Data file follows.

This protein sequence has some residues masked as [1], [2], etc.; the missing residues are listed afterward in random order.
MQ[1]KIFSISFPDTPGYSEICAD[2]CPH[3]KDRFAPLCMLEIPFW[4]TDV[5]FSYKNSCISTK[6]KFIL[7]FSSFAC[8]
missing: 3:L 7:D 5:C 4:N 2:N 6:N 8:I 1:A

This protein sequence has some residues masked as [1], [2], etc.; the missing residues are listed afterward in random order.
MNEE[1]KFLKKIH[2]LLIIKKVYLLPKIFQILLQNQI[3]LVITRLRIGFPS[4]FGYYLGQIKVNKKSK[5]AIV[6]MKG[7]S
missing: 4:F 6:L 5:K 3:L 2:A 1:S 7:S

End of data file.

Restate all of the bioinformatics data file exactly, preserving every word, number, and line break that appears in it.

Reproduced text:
This protein sequence has some residues masked as [1], [2], etc.; the missing residues are listed afterward in random order.
MQ[1]KIFSISFPDTPGYSEICAD[2]CPH[3]KDRFAPLCMLEIPFW[4]TDV[5]FSYKNSCISTK[6]KFIL[7]FSSFAC[8]
missing: 3:L 7:D 5:C 4:N 2:N 6:N 8:I 1:A

This protein sequence has some residues masked as [1], [2], etc.; the missing residues are listed afterward in random order.
MNEE[1]KFLKKIH[2]LLIIKKVYLLPKIFQILLQNQI[3]LVITRLRIGFPS[4]FGYYLGQIKVNKKSK[5]AIV[6]MKG[7]S
missing: 4:F 6:L 5:K 3:L 2:A 1:S 7:S